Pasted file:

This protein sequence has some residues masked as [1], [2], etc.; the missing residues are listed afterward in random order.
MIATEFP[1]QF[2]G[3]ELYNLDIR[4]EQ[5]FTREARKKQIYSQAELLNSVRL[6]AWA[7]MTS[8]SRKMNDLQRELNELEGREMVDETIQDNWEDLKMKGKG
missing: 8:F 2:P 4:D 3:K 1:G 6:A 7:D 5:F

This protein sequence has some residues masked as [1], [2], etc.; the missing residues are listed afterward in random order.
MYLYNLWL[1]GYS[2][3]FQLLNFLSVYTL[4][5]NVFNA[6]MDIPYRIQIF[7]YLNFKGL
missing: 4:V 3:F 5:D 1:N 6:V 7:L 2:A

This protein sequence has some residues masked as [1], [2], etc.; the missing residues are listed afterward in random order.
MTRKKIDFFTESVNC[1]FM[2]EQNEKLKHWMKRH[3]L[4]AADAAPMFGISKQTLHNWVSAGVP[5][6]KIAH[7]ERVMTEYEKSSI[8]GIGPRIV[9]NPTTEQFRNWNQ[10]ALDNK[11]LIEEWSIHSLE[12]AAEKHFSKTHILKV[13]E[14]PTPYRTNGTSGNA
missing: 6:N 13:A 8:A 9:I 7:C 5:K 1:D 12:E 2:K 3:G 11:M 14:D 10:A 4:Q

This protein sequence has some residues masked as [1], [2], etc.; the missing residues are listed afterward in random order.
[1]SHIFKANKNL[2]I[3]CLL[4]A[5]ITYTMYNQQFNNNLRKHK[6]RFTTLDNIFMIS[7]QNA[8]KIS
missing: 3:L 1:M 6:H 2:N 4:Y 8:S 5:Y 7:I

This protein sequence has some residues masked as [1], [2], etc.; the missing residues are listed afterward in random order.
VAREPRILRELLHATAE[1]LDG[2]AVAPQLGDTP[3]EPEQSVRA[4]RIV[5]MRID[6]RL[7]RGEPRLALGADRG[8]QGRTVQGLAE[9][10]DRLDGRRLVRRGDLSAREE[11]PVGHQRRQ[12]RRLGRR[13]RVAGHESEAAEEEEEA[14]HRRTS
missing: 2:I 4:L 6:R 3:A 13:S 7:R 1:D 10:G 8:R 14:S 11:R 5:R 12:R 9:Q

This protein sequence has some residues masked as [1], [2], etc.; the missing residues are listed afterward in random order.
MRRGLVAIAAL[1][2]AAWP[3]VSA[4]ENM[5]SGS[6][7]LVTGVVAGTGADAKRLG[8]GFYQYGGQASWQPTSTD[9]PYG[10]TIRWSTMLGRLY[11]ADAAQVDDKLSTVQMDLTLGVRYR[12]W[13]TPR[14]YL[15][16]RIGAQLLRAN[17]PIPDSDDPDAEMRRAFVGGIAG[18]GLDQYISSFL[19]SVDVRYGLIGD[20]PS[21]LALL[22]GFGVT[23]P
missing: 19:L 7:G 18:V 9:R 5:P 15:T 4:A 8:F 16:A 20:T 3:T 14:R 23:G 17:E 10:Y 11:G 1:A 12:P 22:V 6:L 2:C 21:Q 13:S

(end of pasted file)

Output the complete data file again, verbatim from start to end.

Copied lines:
This protein sequence has some residues masked as [1], [2], etc.; the missing residues are listed afterward in random order.
MIATEFP[1]QF[2]G[3]ELYNLDIR[4]EQ[5]FTREARKKQIYSQAELLNSVRL[6]AWA[7]MTS[8]SRKMNDLQRELNELEGREMVDETIQDNWEDLKMKGKG
missing: 8:F 2:P 4:D 3:K 1:G 6:A 7:D 5:F

This protein sequence has some residues masked as [1], [2], etc.; the missing residues are listed afterward in random order.
MYLYNLWL[1]GYS[2][3]FQLLNFLSVYTL[4][5]NVFNA[6]MDIPYRIQIF[7]YLNFKGL
missing: 4:V 3:F 5:D 1:N 6:V 7:L 2:A

This protein sequence has some residues masked as [1], [2], etc.; the missing residues are listed afterward in random order.
MTRKKIDFFTESVNC[1]FM[2]EQNEKLKHWMKRH[3]L[4]AADAAPMFGISKQTLHNWVSAGVP[5][6]KIAH[7]ERVMTEYEKSSI[8]GIGPRIV[9]NPTTEQFRNWNQ[10]ALDNK[11]LIEEWSIHSLE[12]AAEKHFSKTHILKV[13]E[14]PTPYRTNGTSGNA
missing: 6:N 13:A 8:A 9:I 7:C 5:K 1:D 12:E 2:K 3:G 11:M 14:D 10:A 4:Q

This protein sequence has some residues masked as [1], [2], etc.; the missing residues are listed afterward in random order.
[1]SHIFKANKNL[2]I[3]CLL[4]A[5]ITYTMYNQQFNNNLRKHK[6]RFTTLDNIFMIS[7]QNA[8]KIS
missing: 3:L 1:M 6:H 2:N 4:Y 8:S 5:Y 7:I

This protein sequence has some residues masked as [1], [2], etc.; the missing residues are listed afterward in random order.
VAREPRILRELLHATAE[1]LDG[2]AVAPQLGDTP[3]EPEQSVRA[4]RIV[5]MRID[6]RL[7]RGEPRLALGADRG[8]QGRTVQGLAE[9][10]DRLDGRRLVRRGDLSAREE[11]PVGHQRRQ[12]RRLGRR[13]RVAGHESEAAEEEEEA[14]HRRTS
missing: 2:I 4:L 6:R 3:A 13:S 7:R 1:D 10:G 8:R 14:S 11:R 5:R 12:R 9:Q

This protein sequence has some residues masked as [1], [2], etc.; the missing residues are listed afterward in random order.
MRRGLVAIAAL[1][2]AAWP[3]VSA[4]ENM[5]SGS[6][7]LVTGVVAGTGADAKRLG[8]GFYQYGGQASWQPTSTD[9]PYG[10]TIRWSTMLGRLY[11]ADAAQVDDKLSTVQMDLTLGVRYR[12]W[13]TPR[14]YL[15][16]RIGAQLLRAN[17]PIPDSDDPDAEMRRAFVGGIAG[18]GLDQYISSFL[19]SVDVRYGLIGD[20]PS[21]LALL[22]GFGVT[23]P
missing: 19:L 7:G 18:V 9:R 5:P 15:T 4:A 8:F 16:A 20:T 3:T 14:R 23:G 17:E 10:Y 11:G 1:A 12:P 22:V 6:L 2:C 21:Q 13:S